The ARIS Sonar Camera: A New Technology for Fisheries Research


I’m Dana Lee. I’m a fish biologist with FISHBIO based out of Chico, California but currently working in the Tonle Sap River in the Mekong Basin. Today, we are testing an ARIS Sonar camera. So this is the first time that we’ve actually brought it to the Mekong Basin. It works similar to a medical ultrasound, so it shoots out soundwaves and then converts the returning soundwaves into a digital image as shown on this screen here. With this tool, you can really get a good idea of what the underwater habitats and structures looks like and so observing fish behavior, potentially spawning behaviors in some of these locations. So we spend the last couple of days in the Tonle Sap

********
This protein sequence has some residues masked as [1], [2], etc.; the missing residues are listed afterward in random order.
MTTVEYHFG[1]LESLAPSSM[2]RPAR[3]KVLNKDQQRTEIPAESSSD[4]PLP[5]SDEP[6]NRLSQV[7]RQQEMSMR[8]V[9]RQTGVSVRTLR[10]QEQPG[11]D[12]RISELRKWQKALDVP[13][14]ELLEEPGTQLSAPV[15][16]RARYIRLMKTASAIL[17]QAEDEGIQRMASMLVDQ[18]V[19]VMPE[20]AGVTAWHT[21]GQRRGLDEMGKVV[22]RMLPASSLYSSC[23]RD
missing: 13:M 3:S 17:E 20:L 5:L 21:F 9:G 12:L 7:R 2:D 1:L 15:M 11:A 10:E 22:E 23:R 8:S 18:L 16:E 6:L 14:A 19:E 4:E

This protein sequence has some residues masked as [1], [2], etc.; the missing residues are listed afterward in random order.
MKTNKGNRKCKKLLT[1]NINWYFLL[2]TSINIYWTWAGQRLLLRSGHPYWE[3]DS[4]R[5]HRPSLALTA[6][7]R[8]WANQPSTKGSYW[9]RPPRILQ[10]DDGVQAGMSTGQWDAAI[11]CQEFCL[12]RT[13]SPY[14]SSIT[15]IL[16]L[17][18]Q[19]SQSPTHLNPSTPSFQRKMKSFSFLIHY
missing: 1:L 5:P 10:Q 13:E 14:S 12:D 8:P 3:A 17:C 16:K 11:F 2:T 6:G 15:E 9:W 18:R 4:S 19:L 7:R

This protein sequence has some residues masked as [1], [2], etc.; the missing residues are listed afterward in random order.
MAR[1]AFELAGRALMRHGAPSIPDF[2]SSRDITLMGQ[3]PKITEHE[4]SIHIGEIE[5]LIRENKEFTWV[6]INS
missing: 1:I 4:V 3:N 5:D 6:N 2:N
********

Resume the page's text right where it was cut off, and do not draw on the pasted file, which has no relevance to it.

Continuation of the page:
at the edge of the lake and here on the Tonle Sap River. We are filming footage off of the dai barge right here as we speak really, at this point, testing the feasibility of the camera. The next process is, we’ll take this back and we will run some different software to look at this so we will have to actually review the footage and then we will be able to, not only count the abundance of fish but be able to tell what the size composition was and maybe if there is any unique body shape try to ID (identify) some of these fish down to their species level. We’re here at the end of the high-water season so the fish have been pretty spread out we have not seen a very high density of fish but that is good information for us to be able to design future studies and think about the time and periods we want to come back and the research questions that we can answer with this tool.

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